Mekong thirst hard to quench

Thanh Nien News 15 October 2010


Residents in the Mekong Delta are suffering as the river's water level hits record low  

Farmers and fishermen in the Mekong Delta have been hit hard by a poor rainy season – the river has sunk to a record low.

Experts worry that these problems are the early symptoms of a coming crisis - one spurred by unsustainable development and climate change.

The Asian Development Bank is holding a conference this week to discuss a dwindling fresh water supply on the continent and possible solutions to the potential crisis.

Vietnamese scientists estimated that the Mekong River would fail to irrigate around 500,000 hectares of rice fields in the delta during the winter-spring season. Meanwhile, another 100,000 hectares will suffer intrusion from salt water.

Dr. To Van Truong, former director of the Southern Irrigation Planning Institute, blamed the situation on deleterious upstream development.

“Construction of upstream hydropower dams, the destruction of vegetation cover via deforestation and the increased use of water for irrigation have seriously lowered the river flow,” he said.

Statistics from Can Tho University’s Delta Research and Global Observation Network showed the Mekong River’s annual high water mark has drastically fallen from 4.9 meters to 2.11 meters at a monitor station in An Giang Province.

The Mekong is the longest river in Southeast Asia and the world’s most valuable inland fishery. More than 60 million people rely on it for their livelihoods. The 4,000-km river begins in the Tibetan plateau and flows through China, Myanmar, Thailand, Laos, Cambodia and Vietnam before emptying into the East Sea.

Cross-border tensions

At a conference held in Manila from October 11 to 15, the Asian Development Bank (ADB) warned that dwindling freshwater supplies could raise cross-border tensions over shared water resources.

The “Water: Crisis and Choices - ADB and Partners Conference 2010” has drawn over 600 water experts from international governments, think tanks and non-profit organizations to examine water challenges and the solutions needed to overcome them.

“Water stocks in many Asian countries are dwindling in a critical state due to urbanization, industrialization and competing demands for water for energy,” the ADB said in a press release issued on Tuesday (October 12).

“By 2030, estimates suggest there will be 40 percent between water supplies and demand in the region, with food production under threat and rising cross-border tensions over shared water resources in river basins,” it said.

The ADB attributed the coming problems to inefficient and wasteful water use. Irrigated agriculture, which draws most of Asia’s freshwater, is notoriously inefficient. Since 1990, efficiency has improved on an average of one percent annually, it said.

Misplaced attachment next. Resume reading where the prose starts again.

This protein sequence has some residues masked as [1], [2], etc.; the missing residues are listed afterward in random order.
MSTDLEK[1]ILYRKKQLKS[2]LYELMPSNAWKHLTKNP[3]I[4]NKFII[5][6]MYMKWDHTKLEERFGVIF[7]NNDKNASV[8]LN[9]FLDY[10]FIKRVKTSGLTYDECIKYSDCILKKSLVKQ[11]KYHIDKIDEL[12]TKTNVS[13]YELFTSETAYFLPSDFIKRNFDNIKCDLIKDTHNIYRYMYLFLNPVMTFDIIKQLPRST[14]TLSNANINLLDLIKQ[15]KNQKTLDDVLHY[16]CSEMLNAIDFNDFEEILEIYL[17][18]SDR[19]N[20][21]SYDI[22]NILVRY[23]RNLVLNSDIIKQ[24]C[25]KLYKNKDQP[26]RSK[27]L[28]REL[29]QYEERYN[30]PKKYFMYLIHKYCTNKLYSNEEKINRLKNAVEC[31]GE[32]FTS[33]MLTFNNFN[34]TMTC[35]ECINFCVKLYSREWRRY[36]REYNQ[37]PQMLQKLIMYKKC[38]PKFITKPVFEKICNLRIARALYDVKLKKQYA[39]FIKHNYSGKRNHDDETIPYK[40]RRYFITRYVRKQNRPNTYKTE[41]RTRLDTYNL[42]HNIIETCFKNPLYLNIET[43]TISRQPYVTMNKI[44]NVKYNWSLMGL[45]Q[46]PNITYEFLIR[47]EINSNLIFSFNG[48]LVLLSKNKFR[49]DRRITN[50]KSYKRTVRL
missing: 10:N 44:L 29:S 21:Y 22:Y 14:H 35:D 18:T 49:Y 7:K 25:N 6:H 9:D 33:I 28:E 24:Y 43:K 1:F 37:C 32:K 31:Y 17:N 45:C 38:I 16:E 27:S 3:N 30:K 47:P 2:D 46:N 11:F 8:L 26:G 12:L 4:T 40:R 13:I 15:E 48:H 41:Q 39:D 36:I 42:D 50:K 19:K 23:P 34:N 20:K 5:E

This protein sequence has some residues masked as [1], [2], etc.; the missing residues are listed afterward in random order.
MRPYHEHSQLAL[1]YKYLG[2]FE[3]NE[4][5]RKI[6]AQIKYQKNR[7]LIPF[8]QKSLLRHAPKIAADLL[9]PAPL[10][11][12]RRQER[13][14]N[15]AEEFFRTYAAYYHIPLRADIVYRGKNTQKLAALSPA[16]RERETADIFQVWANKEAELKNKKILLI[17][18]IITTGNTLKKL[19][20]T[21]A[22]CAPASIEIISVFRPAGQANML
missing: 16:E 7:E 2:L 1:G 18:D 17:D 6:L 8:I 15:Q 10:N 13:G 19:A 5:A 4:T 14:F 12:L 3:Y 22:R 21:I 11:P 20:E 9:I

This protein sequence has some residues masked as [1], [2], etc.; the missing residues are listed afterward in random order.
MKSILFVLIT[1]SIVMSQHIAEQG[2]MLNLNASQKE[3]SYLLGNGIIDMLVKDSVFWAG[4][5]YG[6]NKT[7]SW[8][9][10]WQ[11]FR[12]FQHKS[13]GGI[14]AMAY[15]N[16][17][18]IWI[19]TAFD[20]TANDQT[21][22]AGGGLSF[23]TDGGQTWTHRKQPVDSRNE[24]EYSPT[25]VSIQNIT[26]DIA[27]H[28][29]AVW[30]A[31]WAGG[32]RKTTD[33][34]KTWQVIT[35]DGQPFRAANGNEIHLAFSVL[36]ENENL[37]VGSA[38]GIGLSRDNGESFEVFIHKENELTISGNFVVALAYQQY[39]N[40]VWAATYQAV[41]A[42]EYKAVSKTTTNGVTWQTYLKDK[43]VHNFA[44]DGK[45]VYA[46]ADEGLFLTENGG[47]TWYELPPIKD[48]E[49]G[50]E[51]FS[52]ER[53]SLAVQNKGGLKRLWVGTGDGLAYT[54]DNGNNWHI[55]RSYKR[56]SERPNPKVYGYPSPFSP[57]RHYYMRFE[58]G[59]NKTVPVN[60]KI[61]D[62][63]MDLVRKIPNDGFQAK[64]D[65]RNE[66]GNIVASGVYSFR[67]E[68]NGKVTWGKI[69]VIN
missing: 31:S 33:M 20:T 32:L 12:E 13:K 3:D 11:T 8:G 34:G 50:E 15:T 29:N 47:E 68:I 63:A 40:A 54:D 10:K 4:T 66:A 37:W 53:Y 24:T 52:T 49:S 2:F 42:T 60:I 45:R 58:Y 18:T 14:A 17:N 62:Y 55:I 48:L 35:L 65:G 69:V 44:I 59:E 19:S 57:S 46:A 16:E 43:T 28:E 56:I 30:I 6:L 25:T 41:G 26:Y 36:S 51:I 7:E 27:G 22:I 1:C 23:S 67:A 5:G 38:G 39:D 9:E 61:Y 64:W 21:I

“Asia’s water world has gone past its tipping point. The challenge now is to urgently halt, if not reverse, the decline in freshwater availability,” said Arjun Thapan, ADB’s Special Senior Advisor (Infrastructure and Water) who called the conference together.

“Asia needs to aggressively adopt measures that dramatically improve water use efficiencies and safeguard the region’s food and energy security.”

Around 80 percent of Asia’s water is used to irrigate crops, but much of it is used inefficiently, while many of the region’s most water-stressed countries lose large volumes of treated water through leakages in urban water supply systems.

“It is, indeed, a grim picture, and one not likely to get much better unless we radically alter our ways of managing accessible freshwater resources. Our choices are, in fact, very limited,” Thapan said.

The new oil

A Reuters analysis on October 11 called water “the new oil” that could ignite conflicts over water rights.

China’s plans for more dams on the Mekong and on other major rivers that tumble down from the Tibetan plateau already have its southern neighbors on edge, the newswire said.
Dr. Truong, said that hydropower dams in China have significantly lowered the water level in the Mekong region, impacting on downstream riparian communities.

“China is constructing eight dams upstream in Yunnan Province. By early 2010, three dams were completed and began their operations,” he said, adding that several others will be completed in the coming years.

Meanwhile, the construction of another twelve dams on the Mekong in Laos, Thailand and Cambodia are under consideration. The projects have drawn wide criticism from experts who have insisted that the projects will lead to dire environmental damage.

According to Dr. Le Anh Tuan of the Delta Research and Global Observation Network, the Mekong River’s water levels are at a record low in many sections in Thailand, Laos, Cambodia and Vietnam, despite the ongoing rainy season.

“No more floods means no silt to enrich the ecosystem,” he told Thanh Nien. “This has lead to dire consequences for the environment and the residents in the Mekong Delta.”

An Giang Province authorities estimated the river’s seasonal floods generate around VND1.5 trillion (US$76.9 million) through fishing, fisheries, cultivation and related services. Together, these industries provide jobs for about 650,000 laborers.

“A year without floods means many farmers will suffer hardships. Many residents have escaped poverty thanks to making profits in flood season,” said Nguyen Minh Nhi, former chairman of An Giang Province People’s Committee, the provincial government.

Dr. Tuan said the river’s low flow has permitted sea water to intrude inland in many provinces, damaging rice cultivation and fish farming.

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